Price fixing: Breaking the law or making a living?

WHAT IT IS

  • Bumble Bee Tuna LLC (“Bumble Bee”) has agreed to plead guilty to conspiring with other companies to “fix, raise, and maintain prices of packaged seafood.”
  • The price fixing occurred from the first quarter of 2011 through the fourth quarter of 2013.
  • Price fixing = an illegal agreement amongst competitors to raise, lower, or “fix” the price of a product.

WHY IT MATTERS

It is important that corporations are monitored and unable to abuse any pricing power that they may have in their markets. More specific to this case, tuna fish has long been a staple of the average American diet (despite recent consumption falling) and any price fixing / gouging affects millions of American families.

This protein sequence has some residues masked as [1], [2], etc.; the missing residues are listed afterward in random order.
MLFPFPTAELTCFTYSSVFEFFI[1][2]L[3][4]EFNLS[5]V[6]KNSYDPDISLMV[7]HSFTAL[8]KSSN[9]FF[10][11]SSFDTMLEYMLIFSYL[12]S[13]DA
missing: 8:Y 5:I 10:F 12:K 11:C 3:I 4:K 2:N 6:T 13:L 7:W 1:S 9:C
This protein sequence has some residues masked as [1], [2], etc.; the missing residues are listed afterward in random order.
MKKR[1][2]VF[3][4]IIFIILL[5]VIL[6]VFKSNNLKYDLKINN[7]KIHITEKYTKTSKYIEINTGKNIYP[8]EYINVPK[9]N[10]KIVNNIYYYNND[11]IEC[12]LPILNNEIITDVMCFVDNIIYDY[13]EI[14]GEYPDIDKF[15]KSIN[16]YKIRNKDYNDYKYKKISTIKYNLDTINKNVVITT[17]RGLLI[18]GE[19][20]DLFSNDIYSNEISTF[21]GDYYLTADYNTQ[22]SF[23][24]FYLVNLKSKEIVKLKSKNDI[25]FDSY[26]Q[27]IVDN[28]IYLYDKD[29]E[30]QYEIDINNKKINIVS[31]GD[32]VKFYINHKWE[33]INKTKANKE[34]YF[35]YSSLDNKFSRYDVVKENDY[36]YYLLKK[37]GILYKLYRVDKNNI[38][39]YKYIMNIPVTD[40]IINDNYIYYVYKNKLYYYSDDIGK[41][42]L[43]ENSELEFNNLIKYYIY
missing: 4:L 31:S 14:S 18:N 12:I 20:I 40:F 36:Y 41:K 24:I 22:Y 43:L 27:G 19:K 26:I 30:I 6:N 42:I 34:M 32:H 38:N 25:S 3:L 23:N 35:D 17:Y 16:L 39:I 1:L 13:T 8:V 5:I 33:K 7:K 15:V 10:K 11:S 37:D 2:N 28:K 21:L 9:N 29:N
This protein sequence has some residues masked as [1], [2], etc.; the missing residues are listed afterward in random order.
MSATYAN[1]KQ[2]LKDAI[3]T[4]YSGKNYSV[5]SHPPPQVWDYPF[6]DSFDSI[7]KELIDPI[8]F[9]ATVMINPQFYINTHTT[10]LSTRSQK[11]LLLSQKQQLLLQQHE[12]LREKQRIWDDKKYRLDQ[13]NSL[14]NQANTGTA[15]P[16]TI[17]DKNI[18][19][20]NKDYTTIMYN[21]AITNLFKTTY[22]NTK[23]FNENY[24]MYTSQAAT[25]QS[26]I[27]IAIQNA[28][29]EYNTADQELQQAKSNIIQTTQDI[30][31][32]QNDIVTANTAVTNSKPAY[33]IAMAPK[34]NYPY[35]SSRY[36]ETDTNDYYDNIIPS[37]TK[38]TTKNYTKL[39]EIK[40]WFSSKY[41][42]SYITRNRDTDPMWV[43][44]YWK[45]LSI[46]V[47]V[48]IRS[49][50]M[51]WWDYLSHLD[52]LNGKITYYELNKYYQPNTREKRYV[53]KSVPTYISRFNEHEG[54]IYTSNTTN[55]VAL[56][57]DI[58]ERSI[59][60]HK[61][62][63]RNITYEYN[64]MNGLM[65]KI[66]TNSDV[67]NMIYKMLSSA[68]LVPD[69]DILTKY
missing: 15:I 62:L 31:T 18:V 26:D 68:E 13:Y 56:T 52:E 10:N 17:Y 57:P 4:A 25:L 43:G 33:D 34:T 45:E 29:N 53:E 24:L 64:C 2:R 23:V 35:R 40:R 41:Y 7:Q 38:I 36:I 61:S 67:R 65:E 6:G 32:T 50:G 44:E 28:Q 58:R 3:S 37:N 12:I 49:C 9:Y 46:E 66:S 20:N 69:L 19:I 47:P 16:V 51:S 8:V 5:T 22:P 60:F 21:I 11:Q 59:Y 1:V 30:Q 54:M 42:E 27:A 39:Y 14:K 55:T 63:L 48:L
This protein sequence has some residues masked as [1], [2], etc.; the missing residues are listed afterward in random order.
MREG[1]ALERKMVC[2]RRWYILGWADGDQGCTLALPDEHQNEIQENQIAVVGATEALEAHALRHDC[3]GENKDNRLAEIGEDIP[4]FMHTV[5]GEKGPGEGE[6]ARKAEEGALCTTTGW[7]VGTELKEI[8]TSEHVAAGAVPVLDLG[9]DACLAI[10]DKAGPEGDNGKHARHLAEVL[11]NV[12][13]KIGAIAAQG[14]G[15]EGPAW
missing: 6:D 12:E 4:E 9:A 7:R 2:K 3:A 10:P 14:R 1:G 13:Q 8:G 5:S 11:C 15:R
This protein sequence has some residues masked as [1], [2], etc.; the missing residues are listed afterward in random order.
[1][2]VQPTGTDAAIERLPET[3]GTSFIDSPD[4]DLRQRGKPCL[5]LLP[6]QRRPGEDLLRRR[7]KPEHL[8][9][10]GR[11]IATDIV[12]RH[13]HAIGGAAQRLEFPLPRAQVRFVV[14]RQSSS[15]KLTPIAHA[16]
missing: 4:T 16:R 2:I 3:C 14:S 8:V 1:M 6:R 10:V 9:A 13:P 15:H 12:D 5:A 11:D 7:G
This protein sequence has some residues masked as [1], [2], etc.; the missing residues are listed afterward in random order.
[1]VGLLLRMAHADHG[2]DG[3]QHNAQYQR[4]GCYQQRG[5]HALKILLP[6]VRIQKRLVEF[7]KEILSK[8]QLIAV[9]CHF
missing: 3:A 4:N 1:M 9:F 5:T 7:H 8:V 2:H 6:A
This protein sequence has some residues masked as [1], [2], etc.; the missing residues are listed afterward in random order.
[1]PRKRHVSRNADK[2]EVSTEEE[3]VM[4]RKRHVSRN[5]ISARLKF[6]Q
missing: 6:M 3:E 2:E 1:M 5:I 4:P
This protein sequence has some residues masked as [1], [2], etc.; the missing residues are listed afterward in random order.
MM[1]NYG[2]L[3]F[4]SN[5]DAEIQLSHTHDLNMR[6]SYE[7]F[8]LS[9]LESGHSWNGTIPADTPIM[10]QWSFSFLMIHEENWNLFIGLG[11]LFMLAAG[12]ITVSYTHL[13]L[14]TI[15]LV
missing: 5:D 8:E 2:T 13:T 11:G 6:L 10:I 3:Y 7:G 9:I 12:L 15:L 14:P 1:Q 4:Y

• SIDING WITH BUSINESS – “Gotta make a living”

    • We had no choice: Demand for tuna fish has been steadily declining in the U.S. for years and the company needed to artificially inflate prices to survive.
  • SIDING WITH GOVERNMENT – “You broke the law”

    • It’s illegal: Price fixing hurts consumers and artificially inflates company margins, so the Department of Justice (DOJ) has an obligation to crackdown when offenders are caught.

WHERE WE ARE NOW

  • Bumble Bee has confessed to its involvement and has agreed to pay a $25 million fine; this fine could increase if the company is purchased.
  • The plea deal is still pending subject to court approval.

THINGS TO THINK ABOUT

  • In 2015, the DOJ expressed “serious concern” Thai Union’s bid to purchase Bumble Bee on the grounds that it would diminish competition too greatly.
  • Despite DOJ intervention, is the canned seafood market still too concentrated with only three main players?